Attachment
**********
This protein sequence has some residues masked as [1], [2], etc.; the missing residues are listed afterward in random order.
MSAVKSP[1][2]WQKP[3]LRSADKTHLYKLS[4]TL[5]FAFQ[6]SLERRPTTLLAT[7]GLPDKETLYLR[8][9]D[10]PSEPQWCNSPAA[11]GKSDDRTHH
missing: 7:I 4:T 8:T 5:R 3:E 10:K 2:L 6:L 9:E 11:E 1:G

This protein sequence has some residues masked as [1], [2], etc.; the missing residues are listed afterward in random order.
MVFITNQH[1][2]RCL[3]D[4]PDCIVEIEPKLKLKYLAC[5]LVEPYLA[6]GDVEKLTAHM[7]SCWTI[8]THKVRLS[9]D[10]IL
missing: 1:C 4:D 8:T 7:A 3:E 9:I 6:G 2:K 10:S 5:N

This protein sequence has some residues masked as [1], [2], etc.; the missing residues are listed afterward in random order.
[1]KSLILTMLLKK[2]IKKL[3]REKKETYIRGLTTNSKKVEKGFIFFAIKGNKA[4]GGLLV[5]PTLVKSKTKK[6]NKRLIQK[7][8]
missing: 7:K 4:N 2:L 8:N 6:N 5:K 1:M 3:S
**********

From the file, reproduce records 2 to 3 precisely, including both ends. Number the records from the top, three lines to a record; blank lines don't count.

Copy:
This protein sequence has some residues masked as [1], [2], etc.; the missing residues are listed afterward in random order.
MVFITNQH[1][2]RCL[3]D[4]PDCIVEIEPKLKLKYLAC[5]LVEPYLA[6]GDVEKLTAHM[7]SCWTI[8]THKVRLS[9]D[10]IL
missing: 1:C 4:D 8:T 7:A 3:E 9:I 6:G 2:K 10:S 5:N

This protein sequence has some residues masked as [1], [2], etc.; the missing residues are listed afterward in random order.
[1]KSLILTMLLKK[2]IKKL[3]REKKETYIRGLTTNSKKVEKGFIFFAIKGNKA[4]GGLLV[5]PTLVKSKTKK[6]NKRLIQK[7][8]
missing: 7:K 4:N 2:L 8:N 6:N 5:K 1:M 3:S